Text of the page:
Not just side effects... Some medication nullify the effect of others or can make other medications rise to toxic levels. For example, some medications for headache or epilepsy can decrease the effectiveness of birth control. Or medications can push epilepsy medications to poisonous levels or to low levels that will not stop seizures. Or I have patients on coumadin for cardiac & stroke concerns. Seeing that on their list reminds me to tell them to watch out for leafy green vegetables that can decrease the effectiveness of coumadin if taken in excess or to watch out for glucosamine (for joint health) because it can make coumadin work too well (bleed risk). But that's just the tip of the iceberg. I could write a series of blogs just about interactions between neurology medications and common over the counter medications or medications for common ailments

4. It will make your time with your doctor more efficient.
          -Instead of the doctor facing away from you, looking at their computer and wading through a slight dishevelment of pixelated medication records, they can face you with your list and quickly address medication changes and updates going forward.

5. You may learn something you didn't known about your medications.
          -When the patient shows me a list, I find myself telling them interesting facts about their medications, either in the context of their own health, or some tidbit that they may find useful in the future. Or I'll notice they are on a generic form which might be better tolerated if brand name, and I can write a letter to their insurance company on their behalf to get it approved.


This is what I recommend for your medication list. I don't care if it's tiny font and folded up in your wallet, large and encased in a plastic binder, written on the back of receipts....

Date list most recently updated:
The doctors I see are:
Current medications & dose & when taken:                       
Date each medication started written beside it:
(Medications not taking and why... or above medication crossed through and a margin scribble explanation)
Other over-the-counter medications or supplements: (like Aspirin or St. John's Wort or vitamins)
Allergies to medication, or just bad response (like penicillin causing a rash versus Plavix causing your gums to bleed)

Bonus points for noting WHY you are on each medication.
Bonus points for somewhere reminding us of your current medical illness and major surgeries (yes, we should know, but reminders only help us).


Here are some samples from my patients that I thought were worth showing.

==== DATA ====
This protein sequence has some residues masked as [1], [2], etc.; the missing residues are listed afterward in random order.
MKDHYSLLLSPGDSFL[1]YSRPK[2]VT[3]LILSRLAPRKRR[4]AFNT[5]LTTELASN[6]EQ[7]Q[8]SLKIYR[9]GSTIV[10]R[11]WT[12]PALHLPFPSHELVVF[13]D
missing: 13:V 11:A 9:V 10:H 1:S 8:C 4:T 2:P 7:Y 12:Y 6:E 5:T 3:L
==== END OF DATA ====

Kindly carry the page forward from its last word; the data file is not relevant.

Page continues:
I have removed their names and other identifiers.
What I like is that the person did what worked for them, which works for me.

This first example is the basic model: A note card with allergies on one side and list of medications on the other. Easy to update. Not quite as informative as it could be (per my recommendations above).

This next example is nice because I know exactly when they are taking each medication, the number to use to call their primary care physician right away if needed to discuss something. I quickly know their allergies, and some of their background medical issues I need to keep in the background of my thoughts as I treat this patient.
But... there are quite a few medications here; it'd be nice to know the patient knows why they are on these medications so they can help me get rid of some if not directly helpful. For instance, do they really need both Voltaren gel and Neurontin? Maybe the pain could be stopped by just one or the other.

This is a good one. I know who's prescribing what, why the patient believes they are on each medication, dose, timing, whether it's all the time or just when needed, allergies, and background medical diagnoses to consider. It's even recently updated.

This one is great in that it addresses a pet peeve of mine... and, yes, I will tell you in the office I am "peeved" that you have nooooo idea what medications you take, especially when you tell me it's "a little white pill." I can't argue with this patient about their pills; proof is at my fingertips. A lot of us have a hard time with crazy medication names like hydofluoroxyalbutereneflexozicamp... but most of us can remember a pill's shape, size, or unfortunate flavor.
It's often helpful for physicians to know if it's scored or not too.
If I had my way, I would combine this list and the one just above it.